The court also soundly rejected the commonwealth’s argument that voting is a “shared responsibility” that makes it okay to force voters to jump through a few hoops: “The statute imposes a duty upon Respondents to educate, not a duty upon electors to research.” (p.31) The court said the “shared responsibility” argument “rings hollow after Respondents fed misinformation to electors on numerous occasions, and accurate information is difficult to find.” (p.31)

The net result is that the law, “as implemented, imperfectly and inaccurately, does not assure the franchise, it de facto denies it.” (p.44). And the harm is felt most acutely by the poor and the powerless: “There is little doubt that the burdens the Voter ID Law imposes weigh most heavily on the most vulnerable members of society.” (p.47). The court concluded by saying that, “Voting laws are designed to assure a free and fair election; the Voter ID Law does not further this goal.” (p.49).

Given that proponents’ justification for the law, in-person-voter fraud, is crapola and without any basis in fact, and that hundreds of thousands of voters would be disenfranchised by the law, skewing heavily against demographics that tend to vote Democratic, there can be little doubt that Pennsylvania’s voter ID law was a voter suppression tool.

The right to vote is foundational in a democracy. The American Revolution was, after all, a fight over the right to vote. The call for no taxation without representation was a call for voting rights. Today’s decision is a wonderful day for democracy. Winning elections should be about convincing a majority of citizens that your agenda is better, not gaming the system to prevent your opponents’ supporters from casting a ballot. What a great day for the rule of law and the right of all Pennsylvania citizens. Happy birthday to me, happy birthday to me! ☺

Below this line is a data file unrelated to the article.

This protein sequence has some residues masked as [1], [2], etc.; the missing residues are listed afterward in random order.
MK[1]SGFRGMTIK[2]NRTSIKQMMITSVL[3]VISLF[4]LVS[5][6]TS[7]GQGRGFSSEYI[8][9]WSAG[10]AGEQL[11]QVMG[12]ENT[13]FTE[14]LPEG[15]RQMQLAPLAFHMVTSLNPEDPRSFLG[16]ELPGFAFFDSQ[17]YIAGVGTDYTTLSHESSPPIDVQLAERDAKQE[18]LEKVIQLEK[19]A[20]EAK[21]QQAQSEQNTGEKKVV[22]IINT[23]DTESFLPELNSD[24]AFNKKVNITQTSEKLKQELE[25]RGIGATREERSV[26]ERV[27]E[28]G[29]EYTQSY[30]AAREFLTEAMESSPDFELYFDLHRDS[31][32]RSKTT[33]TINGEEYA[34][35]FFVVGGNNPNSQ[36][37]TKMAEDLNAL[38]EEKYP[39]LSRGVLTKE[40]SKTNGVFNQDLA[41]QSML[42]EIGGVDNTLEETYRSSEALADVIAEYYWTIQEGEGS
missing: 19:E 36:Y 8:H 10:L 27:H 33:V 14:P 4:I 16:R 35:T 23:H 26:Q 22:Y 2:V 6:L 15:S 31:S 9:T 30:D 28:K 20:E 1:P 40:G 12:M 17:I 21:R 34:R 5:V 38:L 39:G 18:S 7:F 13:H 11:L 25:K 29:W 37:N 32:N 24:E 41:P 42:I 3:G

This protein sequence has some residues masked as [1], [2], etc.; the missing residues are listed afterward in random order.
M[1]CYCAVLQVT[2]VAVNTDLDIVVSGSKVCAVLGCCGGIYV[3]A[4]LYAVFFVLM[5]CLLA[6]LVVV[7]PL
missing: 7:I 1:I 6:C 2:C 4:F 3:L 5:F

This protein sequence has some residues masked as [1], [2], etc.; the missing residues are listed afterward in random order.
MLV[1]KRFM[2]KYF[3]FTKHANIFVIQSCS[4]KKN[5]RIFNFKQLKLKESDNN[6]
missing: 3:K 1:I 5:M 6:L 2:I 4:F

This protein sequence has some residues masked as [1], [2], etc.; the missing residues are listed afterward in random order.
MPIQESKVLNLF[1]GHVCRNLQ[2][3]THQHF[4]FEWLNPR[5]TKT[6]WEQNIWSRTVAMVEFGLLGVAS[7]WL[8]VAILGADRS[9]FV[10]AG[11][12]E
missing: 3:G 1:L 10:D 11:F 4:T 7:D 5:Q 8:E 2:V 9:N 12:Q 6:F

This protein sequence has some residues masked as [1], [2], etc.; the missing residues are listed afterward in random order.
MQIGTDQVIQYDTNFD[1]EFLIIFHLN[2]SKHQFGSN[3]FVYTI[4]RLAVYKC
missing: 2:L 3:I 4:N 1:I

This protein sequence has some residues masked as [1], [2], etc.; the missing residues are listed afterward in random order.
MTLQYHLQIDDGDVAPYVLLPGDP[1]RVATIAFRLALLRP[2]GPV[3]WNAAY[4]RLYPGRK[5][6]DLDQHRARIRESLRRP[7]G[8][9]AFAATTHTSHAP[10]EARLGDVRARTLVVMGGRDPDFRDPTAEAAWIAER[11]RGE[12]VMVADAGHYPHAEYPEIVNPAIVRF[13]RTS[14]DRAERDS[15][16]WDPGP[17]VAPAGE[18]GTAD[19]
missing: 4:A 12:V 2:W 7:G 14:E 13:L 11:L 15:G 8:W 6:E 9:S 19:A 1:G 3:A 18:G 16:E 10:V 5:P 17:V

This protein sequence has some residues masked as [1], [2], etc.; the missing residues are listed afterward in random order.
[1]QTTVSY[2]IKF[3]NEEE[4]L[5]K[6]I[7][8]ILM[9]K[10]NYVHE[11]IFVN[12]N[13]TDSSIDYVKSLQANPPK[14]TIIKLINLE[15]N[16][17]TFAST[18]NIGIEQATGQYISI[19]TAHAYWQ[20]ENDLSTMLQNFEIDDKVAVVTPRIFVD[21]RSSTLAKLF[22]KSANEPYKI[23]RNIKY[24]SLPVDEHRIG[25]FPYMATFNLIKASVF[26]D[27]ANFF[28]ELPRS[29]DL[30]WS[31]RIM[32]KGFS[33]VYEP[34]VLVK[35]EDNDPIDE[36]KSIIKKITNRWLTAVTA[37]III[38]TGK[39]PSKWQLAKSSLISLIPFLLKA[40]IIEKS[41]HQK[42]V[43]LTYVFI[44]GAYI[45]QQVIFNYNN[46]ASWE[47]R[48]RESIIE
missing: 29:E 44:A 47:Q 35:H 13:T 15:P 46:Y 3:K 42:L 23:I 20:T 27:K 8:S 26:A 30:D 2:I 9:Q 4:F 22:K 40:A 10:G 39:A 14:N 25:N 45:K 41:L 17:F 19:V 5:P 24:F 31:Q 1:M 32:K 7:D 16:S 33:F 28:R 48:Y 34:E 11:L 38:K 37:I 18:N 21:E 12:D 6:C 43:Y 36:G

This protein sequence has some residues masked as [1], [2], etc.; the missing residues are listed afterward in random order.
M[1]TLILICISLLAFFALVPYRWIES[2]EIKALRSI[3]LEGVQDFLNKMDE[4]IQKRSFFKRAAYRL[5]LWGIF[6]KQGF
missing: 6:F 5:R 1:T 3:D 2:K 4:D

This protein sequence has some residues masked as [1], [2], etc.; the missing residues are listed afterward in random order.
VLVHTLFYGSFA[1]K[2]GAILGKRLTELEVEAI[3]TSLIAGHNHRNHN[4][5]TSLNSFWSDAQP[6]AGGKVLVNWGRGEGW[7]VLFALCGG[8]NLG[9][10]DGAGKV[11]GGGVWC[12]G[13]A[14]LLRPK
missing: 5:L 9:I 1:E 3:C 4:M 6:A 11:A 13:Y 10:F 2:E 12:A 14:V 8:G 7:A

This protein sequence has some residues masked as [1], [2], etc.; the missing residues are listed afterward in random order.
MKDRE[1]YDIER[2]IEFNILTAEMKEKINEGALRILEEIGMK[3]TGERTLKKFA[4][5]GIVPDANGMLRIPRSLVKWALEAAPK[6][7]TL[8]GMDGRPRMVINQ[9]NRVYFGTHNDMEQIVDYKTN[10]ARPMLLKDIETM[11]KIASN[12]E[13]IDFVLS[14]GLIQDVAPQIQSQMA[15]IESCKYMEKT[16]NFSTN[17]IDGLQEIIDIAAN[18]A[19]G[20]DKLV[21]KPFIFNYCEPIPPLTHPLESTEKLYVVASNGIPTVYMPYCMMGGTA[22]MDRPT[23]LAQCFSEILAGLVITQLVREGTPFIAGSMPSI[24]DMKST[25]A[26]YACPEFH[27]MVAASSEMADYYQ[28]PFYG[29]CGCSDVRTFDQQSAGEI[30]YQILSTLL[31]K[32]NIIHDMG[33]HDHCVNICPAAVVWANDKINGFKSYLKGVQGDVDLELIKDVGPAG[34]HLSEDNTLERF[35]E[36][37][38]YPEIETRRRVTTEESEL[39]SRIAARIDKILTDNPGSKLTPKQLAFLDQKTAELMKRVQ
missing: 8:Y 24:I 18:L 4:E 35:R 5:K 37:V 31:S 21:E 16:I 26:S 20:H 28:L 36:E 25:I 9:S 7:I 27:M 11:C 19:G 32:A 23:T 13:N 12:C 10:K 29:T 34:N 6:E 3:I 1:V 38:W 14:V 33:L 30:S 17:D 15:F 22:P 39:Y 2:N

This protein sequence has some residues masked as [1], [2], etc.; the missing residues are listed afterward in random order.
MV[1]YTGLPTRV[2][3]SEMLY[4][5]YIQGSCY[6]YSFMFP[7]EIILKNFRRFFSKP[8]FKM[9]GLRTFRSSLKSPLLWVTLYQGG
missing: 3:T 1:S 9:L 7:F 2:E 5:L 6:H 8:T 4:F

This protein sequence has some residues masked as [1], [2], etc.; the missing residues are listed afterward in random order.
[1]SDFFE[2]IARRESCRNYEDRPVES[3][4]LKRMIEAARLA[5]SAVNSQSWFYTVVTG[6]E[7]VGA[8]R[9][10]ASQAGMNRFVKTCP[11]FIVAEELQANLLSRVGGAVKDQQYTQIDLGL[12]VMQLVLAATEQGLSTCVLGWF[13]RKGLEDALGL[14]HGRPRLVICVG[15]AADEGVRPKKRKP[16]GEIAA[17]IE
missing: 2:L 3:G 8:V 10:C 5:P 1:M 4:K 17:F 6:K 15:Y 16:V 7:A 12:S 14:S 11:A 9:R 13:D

Landmark School Discipline Guidelines Announced by the Federal Government

By Harold Jordan, Community Organizer, ACLU of Pennsylvania

From left to right, Damon Hewitt (Open Society), Sen. Chris Murphy (CT), Joyce Parker (Citizens for a Better Greenville, MS), Harold Jordan, Sec. Duncan, and Marlyn Tillman (Gwinnett Parent Campaign to Stop the School to Prison Pipeline, GA) (credit: Harold Jordan)

From left to right, Damon Hewitt (Open Society), Sen. Chris Murphy (CT), Joyce Parker (Citizens for a Better Greenville, MS), Harold Jordan, Sec. Duncan, and Marlyn Tillman (Gwinnett Parent Campaign to Stop the School to Prison Pipeline, GA) (credit: Harold Jordan)